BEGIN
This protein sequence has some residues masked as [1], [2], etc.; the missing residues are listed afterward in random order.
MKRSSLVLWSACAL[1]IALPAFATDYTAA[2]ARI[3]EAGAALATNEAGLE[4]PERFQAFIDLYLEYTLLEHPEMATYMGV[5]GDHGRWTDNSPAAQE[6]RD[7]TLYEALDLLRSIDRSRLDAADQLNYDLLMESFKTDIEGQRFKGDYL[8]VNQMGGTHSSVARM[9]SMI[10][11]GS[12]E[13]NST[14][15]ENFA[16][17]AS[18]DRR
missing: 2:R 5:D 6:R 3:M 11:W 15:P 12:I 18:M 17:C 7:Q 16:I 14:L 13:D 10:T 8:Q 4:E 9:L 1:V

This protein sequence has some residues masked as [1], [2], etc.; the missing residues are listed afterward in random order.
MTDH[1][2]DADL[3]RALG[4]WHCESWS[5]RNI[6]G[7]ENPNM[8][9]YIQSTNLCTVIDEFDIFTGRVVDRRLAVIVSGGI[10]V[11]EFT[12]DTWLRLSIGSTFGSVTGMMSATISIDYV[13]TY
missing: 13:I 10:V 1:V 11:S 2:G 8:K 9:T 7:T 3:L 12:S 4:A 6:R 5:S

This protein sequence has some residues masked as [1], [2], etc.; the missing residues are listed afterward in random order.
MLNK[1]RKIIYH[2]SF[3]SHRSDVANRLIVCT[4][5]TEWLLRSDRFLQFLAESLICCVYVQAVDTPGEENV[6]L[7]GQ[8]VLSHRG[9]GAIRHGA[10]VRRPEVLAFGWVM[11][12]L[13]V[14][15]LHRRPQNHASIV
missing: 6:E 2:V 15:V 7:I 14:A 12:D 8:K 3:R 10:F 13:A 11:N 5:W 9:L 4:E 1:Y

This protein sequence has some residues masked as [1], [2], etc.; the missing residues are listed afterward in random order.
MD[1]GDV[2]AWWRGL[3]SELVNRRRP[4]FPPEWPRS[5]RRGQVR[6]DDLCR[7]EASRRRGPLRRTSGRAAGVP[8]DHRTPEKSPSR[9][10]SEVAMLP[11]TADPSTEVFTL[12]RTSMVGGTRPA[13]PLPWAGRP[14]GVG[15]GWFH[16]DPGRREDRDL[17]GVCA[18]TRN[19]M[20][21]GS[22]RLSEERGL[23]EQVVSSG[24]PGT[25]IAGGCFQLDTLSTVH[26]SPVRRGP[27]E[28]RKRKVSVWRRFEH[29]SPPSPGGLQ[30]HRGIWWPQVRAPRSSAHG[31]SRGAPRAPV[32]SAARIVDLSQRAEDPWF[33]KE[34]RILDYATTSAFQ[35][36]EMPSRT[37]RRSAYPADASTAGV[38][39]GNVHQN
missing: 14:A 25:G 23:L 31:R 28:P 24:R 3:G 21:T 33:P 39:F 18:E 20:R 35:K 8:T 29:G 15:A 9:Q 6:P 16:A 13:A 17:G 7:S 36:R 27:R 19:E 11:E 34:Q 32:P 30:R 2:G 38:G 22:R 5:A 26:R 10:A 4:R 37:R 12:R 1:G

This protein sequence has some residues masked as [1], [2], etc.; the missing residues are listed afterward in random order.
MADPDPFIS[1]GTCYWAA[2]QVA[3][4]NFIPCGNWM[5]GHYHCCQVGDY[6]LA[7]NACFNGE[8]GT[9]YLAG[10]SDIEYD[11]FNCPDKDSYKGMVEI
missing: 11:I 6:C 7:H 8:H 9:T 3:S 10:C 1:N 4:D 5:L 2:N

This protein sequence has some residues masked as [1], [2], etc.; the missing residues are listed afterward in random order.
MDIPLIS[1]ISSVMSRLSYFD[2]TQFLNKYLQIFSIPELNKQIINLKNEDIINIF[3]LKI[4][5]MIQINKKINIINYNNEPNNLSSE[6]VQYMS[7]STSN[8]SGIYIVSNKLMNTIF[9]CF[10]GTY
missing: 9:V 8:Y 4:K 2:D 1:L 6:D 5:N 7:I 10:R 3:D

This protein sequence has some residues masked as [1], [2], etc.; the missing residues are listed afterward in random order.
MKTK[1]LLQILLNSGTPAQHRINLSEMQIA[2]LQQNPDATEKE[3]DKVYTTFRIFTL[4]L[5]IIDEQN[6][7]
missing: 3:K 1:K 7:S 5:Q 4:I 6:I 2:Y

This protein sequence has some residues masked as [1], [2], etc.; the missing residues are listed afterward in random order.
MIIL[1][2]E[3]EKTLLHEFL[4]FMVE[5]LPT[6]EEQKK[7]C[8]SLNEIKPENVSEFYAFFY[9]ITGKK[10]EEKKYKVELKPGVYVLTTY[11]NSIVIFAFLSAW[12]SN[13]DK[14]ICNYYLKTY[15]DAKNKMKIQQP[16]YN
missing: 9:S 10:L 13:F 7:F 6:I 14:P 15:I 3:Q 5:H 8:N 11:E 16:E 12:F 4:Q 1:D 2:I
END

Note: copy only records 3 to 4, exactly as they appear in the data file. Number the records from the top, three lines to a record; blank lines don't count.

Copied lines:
This protein sequence has some residues masked as [1], [2], etc.; the missing residues are listed afterward in random order.
MLNK[1]RKIIYH[2]SF[3]SHRSDVANRLIVCT[4][5]TEWLLRSDRFLQFLAESLICCVYVQAVDTPGEENV[6]L[7]GQ[8]VLSHRG[9]GAIRHGA[10]VRRPEVLAFGWVM[11][12]L[13]V[14][15]LHRRPQNHASIV
missing: 6:E 2:V 15:V 7:I 14:A 12:D 8:K 3:R 10:F 13:A 11:N 5:W 9:L 4:E 1:Y

This protein sequence has some residues masked as [1], [2], etc.; the missing residues are listed afterward in random order.
MD[1]GDV[2]AWWRGL[3]SELVNRRRP[4]FPPEWPRS[5]RRGQVR[6]DDLCR[7]EASRRRGPLRRTSGRAAGVP[8]DHRTPEKSPSR[9][10]SEVAMLP[11]TADPSTEVFTL[12]RTSMVGGTRPA[13]PLPWAGRP[14]GVG[15]GWFH[16]DPGRREDRDL[17]GVCA[18]TRN[19]M[20][21]GS[22]RLSEERGL[23]EQVVSSG[24]PGT[25]IAGGCFQLDTLSTVH[26]SPVRRGP[27]E[28]RKRKVSVWRRFEH[29]SPPSPGGLQ[30]HRGIWWPQVRAPRSSAHG[31]SRGAPRAPV[32]SAARIVDLSQRAEDPWF[33]KE[34]RILDYATTSAFQ[35][36]EMPSRT[37]RRSAYPADASTAGV[38][39]GNVHQN
missing: 14:A 25:G 23:L 31:R 28:P 24:R 3:G 21:T 33:P 39:F 18:E 20:R 35:K 8:T 29:G 15:A 9:Q 6:P 16:A 13:A 17:G 7:S 36:R 27:R 19:E 11:E 34:Q 32:P 30:R 2:G 38:G 22:R 5:A 26:R 10:A 4:R 37:R 12:R 1:G